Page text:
College basketball: Duke, Gonzaga both constant presences in NCAA
The Associated Press
HOUSTON (AP) — Gonzaga and coach Mark Few have been a constant presence in the NCAA Tournament, even if the loveable Zags rarely get this deep into March Madness.
The Bulldogs were a No. 1 seed only two years ago when they got upset in the second round, and who can forget floppy-haired big-scoring Adam Morrison nearly a decade ago — yep, back in 2006, when the trendy pick blew an early 17-point lead in a Sweet 16 loss to UCLA.
Now they are a win away from their first Final Four, with omnipresent Duke and Coach K’s top-seeded Blue Devils (32-4) up next Sunday in the South Regional final.
“Probably the highest compliment I could pay him is literally everything we’ve tried to do at Gonzaga, we always ask, ‘What did Duke do here?’” Few said.
Duke is in its 20th regional final, the 14th under Mike Krzyzewski for the most by any active coach.
This is the 17th consecutive NCAA trip for the Bulldogs (35-2), but their first regional final since 1999 — back when they were still considered a Cinderella story, an image shed with impressive consistency. That improbable advance as a No. 10 seed started their NCAA run, when Few was still an assistant the year before becoming the head coach at Gonzaga.
“This moment is big for this team. They’re hungry to get to a Final Four and to keep playing,” said Few, whose focus is on this team not what happened in the past.
“We wanted to be a team that got (to the Elite Eight) as well, just make a statement that we’re one of the top programs in the country,” senior guard Kevin Pangos said. “It’s a great feeling to be here, but we’re not satisfied. We really want to make that next step.”
When they step on the court at the NRG Stadium, the tough-shooting venue that is usually the home of the NFL’s Houston Texans, it will be only the third-ever meeting between the schools. Duke won regular-season games in December 2006 and December 2009.
“Growing up … I can remember Adam Morrison being a big-time player, him always being compared to J.J. Redick, I remember that year, they had a heartbreaking loss to UCLA,” said Quinn Cook, the Duke senior guard surrounded in the starting lineup by three standout freshmen. “This team this year, they’re outstanding, experienced, they have a lot to prove. They’re very confident, they feel they’re a championship-level team. … We’ll have our hands full.”
The freshmen trio of Jahlil Okafor, Justise Winslow and Tyus Jones have gotten Duke within a win of its 16th Final Four.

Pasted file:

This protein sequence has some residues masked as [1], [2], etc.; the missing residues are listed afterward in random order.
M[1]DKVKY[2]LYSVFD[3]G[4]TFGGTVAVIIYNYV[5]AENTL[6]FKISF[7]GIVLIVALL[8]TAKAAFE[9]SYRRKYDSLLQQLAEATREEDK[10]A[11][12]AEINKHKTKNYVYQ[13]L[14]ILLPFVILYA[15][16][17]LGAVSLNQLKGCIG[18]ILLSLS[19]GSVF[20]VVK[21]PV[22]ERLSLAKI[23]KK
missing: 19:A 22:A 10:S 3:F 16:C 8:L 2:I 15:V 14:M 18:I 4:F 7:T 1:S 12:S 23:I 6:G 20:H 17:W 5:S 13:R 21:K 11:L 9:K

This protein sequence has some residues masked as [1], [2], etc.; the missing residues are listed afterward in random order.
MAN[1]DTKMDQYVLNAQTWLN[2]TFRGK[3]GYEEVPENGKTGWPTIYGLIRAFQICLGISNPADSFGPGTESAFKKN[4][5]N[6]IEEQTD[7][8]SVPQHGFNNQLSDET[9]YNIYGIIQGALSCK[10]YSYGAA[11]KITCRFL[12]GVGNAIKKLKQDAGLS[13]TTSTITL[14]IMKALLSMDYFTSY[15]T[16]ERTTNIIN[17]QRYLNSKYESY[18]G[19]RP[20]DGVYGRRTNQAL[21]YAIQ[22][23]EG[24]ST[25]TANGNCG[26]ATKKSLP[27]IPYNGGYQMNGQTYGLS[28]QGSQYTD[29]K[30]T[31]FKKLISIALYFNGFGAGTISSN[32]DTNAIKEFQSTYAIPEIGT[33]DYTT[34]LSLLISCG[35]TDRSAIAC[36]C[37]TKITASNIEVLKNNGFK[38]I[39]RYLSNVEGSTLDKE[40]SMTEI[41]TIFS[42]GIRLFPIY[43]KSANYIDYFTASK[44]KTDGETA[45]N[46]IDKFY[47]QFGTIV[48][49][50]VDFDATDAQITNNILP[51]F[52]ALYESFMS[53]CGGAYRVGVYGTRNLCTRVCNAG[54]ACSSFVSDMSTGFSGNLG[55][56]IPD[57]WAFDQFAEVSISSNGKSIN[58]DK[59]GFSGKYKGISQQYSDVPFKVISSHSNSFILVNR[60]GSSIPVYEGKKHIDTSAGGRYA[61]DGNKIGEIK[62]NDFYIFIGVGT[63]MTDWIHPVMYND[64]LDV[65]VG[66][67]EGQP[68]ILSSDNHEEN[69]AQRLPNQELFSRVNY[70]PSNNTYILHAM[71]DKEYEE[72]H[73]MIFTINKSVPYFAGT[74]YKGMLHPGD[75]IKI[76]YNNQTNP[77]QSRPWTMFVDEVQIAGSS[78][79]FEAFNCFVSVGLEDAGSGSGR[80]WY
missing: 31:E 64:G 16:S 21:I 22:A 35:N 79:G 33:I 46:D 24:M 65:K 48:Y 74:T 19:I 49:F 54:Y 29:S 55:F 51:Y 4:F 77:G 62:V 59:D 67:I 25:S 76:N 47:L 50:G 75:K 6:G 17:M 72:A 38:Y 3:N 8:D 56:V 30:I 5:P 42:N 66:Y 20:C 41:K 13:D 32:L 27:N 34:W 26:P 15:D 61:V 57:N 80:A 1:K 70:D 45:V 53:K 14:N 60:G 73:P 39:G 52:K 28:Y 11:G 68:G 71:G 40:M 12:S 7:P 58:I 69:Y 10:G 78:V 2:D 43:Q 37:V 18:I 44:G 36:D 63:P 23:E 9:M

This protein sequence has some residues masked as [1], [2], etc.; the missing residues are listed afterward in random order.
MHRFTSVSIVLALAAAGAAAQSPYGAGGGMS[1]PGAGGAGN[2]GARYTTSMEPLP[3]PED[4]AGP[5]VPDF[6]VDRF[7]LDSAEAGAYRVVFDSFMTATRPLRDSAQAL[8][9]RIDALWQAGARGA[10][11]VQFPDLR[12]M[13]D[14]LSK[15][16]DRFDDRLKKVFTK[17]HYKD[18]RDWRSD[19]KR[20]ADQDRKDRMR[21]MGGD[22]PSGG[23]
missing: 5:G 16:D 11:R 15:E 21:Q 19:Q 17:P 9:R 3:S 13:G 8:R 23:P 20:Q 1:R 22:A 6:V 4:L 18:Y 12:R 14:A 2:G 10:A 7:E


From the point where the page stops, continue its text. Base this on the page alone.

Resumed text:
Gonzaga’s starting five includes three seniors with more than 130 college games each, and two juniors.
The Bulldogs have set a school record for wins. Their only losses were in overtime in December at Arizona, another Elite Eight team, and by three points to BYU long after they had wrapped up another West Coast Conference title.
“Gonzaga’s not just a great team, but a great program. Mark’s built a great, great program there,” Krzyzewski said, adding that Kentucky’s pursuit of an undefeated season has overshadowed what teams like the Bulldogs have accomplished this season.
“They would be tough to beat because of their talent, but they’re tougher to beat because they’ve won so much together,” he said. “We’ve had a sensational year, but we’re still an evolving team, we’re still trying to get better because of all the young guys.”
TOO FAR APART: When asked why Duke and Gonzaga haven’t played more often, Krzyzewski initially answered with one word: Distance. The schools are 2,500 miles apart, on opposite sides of the country.
“To get out there, for them to come, very, very difficult,” he said. Plus, the Blue Devils play a top-flight schedule already every season.
Few said his philosophy is to “schedule as hard as possible” and that he enjoys playing those kinds of games.
“They’ve got a lot of people that want to — if you interviewed every coach in Division I, they would probably want Duke on the schedule,” Few said. “We kind of have to deal with that on a smaller deal regionally and somewhat nationally with guys always wanting to schedule us. I’m sure we’ll do something again.”
EXPERIENCE DIFFERENCE: Duke’s four freshmen have accounted for nearly half the minutes played, 56 percent of the scoring, 52 percent of the rebounding and 62 percent of the assists.
Gonzaga has five freshmen on its roster, only two who have played since mid-February. They account for only 17 percent of the minutes played and points.